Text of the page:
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Old 07-10-2004, 05:13 PM
Fish-Forums.com
 
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You need to have a co2 reactor to have 000% dissapation

Want to win a FREE new co2 system or a lighting system check out our
forum for our newest contest coming up

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On Fri, 27 Jun 2003 10:38:52 +1000, "floguru"
wrote:

Forgive me for being controversial but I have drawn the following
conclusions on CO2 injection.

CO2 injection I can only summise has one achievement, to increase the
acidity of an aquarium and thankfully not as effectively as it could.
CO2 and H2O form H2CO3 (carbonic acid), the same as in rainfall which
naturally is pH 4.5 - 5.5.
If I use an air pump and the % make up of atmospheric air is .036% CO2, a
100 litre per hour air pump (very small) is going to deliver .036 of a litre
of CO2 into my tank every hour its working. That equates to 1 litre a day or
100000 milligrams of CO2 a day. Now aquatic plants only need about 30
milligrams of CO2 per litre of water so I have delivered 33 times more CO2
(based on a 100 litre tank) than they need.
Now here's the kicker. Most of the bubbles go straight to the surface and
take the CO2 with them (air pump or CO2 injection) but at the surface create
agitation which is very effective in capturing and dissolving air into the
water. Without being able to scientifically quantify I would suggest surface
agitation in an aquarium is probably responsible for 50-75% of the dissolved
gases in an aquarium (in oceans and lakes its near 100%). Although the size
of the bubbles will affect the air to water exchange (based on the surface
area size a lot of smaller bubbles will release a lot more gas than fewer
large ones). So a biowheel is doing much more than CO2 injection ever could.
If you want to hypersaturate your aquarium with CO2 a readily available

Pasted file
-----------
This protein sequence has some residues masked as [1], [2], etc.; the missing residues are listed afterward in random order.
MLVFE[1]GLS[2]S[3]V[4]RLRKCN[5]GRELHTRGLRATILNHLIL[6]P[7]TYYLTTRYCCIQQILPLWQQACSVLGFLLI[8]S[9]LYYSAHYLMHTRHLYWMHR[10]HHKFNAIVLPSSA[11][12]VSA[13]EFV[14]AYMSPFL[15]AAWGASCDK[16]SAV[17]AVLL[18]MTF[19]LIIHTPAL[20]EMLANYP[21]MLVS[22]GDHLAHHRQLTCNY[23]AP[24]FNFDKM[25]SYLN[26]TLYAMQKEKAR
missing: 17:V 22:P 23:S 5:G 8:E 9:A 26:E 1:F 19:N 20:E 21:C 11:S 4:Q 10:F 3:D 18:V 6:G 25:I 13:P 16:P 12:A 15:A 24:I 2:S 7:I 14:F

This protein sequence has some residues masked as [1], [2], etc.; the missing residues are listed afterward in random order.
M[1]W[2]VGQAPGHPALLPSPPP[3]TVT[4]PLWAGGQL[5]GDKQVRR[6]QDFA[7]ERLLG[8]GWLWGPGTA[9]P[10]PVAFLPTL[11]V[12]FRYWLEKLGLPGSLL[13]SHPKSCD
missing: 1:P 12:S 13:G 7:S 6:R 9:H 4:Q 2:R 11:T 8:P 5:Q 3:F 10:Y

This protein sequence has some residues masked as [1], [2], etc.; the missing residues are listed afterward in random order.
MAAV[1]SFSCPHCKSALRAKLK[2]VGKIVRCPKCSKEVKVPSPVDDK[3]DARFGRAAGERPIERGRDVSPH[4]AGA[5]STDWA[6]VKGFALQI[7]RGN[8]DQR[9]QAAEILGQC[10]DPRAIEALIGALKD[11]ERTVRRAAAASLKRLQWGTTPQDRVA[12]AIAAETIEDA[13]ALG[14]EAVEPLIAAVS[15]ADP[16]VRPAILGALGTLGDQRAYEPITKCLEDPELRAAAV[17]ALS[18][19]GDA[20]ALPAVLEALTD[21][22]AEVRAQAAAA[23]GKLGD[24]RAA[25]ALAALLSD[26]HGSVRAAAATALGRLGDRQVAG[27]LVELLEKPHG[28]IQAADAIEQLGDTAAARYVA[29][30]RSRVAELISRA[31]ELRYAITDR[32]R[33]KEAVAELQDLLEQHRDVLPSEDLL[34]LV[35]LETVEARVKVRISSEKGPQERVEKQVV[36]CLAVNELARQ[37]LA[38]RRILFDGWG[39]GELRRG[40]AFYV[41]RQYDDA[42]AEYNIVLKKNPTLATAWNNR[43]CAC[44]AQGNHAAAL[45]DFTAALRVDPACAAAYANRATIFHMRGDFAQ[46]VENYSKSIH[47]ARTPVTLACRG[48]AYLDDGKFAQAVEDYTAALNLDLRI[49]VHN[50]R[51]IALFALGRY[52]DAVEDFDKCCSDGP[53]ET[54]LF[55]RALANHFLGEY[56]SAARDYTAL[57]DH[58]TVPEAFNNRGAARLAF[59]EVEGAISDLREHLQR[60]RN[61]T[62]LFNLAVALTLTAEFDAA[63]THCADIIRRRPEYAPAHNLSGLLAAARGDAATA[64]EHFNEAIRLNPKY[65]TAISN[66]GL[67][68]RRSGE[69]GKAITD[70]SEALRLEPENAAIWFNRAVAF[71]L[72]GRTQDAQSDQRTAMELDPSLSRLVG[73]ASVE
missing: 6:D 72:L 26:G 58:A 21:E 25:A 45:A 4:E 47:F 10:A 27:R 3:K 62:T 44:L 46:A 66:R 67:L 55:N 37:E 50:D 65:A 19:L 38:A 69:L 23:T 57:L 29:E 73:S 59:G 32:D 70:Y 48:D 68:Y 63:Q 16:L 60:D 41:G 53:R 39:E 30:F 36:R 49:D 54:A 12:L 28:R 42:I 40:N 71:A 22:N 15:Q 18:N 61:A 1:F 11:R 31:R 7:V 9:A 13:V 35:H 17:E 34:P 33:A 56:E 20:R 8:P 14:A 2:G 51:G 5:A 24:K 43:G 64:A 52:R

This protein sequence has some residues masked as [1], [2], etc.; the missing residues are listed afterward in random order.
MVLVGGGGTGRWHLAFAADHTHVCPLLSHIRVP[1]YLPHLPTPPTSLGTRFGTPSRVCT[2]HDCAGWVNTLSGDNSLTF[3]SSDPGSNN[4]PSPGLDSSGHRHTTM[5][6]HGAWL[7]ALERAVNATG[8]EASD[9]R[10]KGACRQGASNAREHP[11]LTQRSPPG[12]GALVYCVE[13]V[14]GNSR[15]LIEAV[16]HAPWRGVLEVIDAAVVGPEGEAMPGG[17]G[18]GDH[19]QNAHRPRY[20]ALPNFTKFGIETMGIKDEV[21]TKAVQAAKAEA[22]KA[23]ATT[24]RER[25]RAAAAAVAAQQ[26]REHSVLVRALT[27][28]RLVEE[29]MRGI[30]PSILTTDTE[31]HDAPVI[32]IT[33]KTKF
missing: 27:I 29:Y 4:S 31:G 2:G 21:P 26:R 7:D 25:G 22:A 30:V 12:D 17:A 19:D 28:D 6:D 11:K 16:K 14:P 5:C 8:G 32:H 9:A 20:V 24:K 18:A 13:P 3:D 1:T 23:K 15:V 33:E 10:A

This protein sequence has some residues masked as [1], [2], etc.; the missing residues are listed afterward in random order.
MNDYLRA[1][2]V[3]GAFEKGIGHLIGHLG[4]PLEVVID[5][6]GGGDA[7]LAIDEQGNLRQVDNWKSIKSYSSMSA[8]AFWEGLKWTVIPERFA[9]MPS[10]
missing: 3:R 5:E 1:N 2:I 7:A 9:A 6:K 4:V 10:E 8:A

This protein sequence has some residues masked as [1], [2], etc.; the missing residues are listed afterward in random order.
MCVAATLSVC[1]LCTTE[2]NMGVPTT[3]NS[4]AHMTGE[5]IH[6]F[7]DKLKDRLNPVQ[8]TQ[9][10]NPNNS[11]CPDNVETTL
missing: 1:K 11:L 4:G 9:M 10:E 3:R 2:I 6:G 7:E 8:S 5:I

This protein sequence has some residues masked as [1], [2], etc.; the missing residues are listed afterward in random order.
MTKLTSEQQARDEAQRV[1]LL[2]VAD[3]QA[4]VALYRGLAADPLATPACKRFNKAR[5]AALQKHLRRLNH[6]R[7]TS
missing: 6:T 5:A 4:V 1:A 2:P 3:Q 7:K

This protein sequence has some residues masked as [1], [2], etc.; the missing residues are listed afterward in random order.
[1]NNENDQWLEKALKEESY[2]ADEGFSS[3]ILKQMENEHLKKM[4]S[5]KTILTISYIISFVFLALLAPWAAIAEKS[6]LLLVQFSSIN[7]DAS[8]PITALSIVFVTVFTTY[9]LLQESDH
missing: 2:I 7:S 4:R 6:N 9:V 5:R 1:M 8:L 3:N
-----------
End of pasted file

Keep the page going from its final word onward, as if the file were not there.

solution would be to pour in a bottle of soda water which is just water
hypersaturated with CO2 gas. The only thing is that pH would be extremely
low (never measured it but probably less than 4).

I haven't done the experiments (but I might) having an interest in creating
huge ocean algal blooms in the ocean to suck up some of the excess CO2 we
have injected into our environment.
I would be interested in wheither anyone has actually measured an increase
in dissolved CO2 before and after injection and the corresponding effect on
pH.

Dean





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Old 07-10-2004, 08:27 PM
Bob Alston
 
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However, to achieve "000% dissapation" most any reactor will do. grin

--
Bob Alston

bobalston9 AT aol DOT com
"Fish-Forums.com" wrote in message
...


You need to have a co2 reactor to have 000% dissapation

Want to win a FREE new co2 system or a lighting system check out our
forum for our newest contest coming up

http://www.fish-forums.com

Http://www.aquatic-store.com




On Fri, 27 Jun 2003 10:38:52 +1000, "floguru"
wrote:

Forgive me for being controversial but I have drawn the following
conclusions on CO2 injection.

CO2 injection I can only summise has one achievement, to increase the
acidity of an aquarium and thankfully not as effectively as it could.
CO2 and H2O form H2CO3 (carbonic acid), the same as in rainfall which
naturally is pH 4.5 - 5.5.
If I use an air pump and the % make up of atmospheric air is .036% CO2, a
100 litre per hour air pump (very small) is going to deliver .036 of a
litre
of CO2 into my tank every hour its working. That equates to 1 litre a day
or
100000 milligrams of CO2 a day. Now aquatic plants only need about 30
milligrams of CO2 per litre of water so I have delivered 33 times more CO2
(based on a 100 litre tank) than they need.
Now here's the kicker. Most of the bubbles go straight to the surface and
take the CO2 with them (air pump or CO2 injection) but at the surface
create
agitation which is very effective in capturing and dissolving air into the
water. Without being able to scientifically quantify I would suggest
surface
agitation in an aquarium is probably responsible for 50-75% of the
dissolved
gases in an aquarium (in oceans and lakes its near 100%). Although the
size
of the bubbles will affect the air to water exchange (based on the surface
area size a lot of smaller bubbles will release a lot more gas than fewer
large ones). So a biowheel is doing much more than CO2 injection ever
could.
If you want to hypersaturate your aquarium with CO2 a readily available
solution would be to pour in a bottle of soda water which is just water
hypersaturated with CO2 gas. The only thing is that pH would be extremely
low (never measured it but probably less than 4).

I haven't done the experiments (but I might) having an interest in
creating
huge ocean algal blooms in the ocean to suck up some of the excess CO2 we
have injected into our environment.
I would be interested in wheither anyone has actually measured an increase
in dissolved CO2 before and after injection and the corresponding effect
on
pH.

Dean






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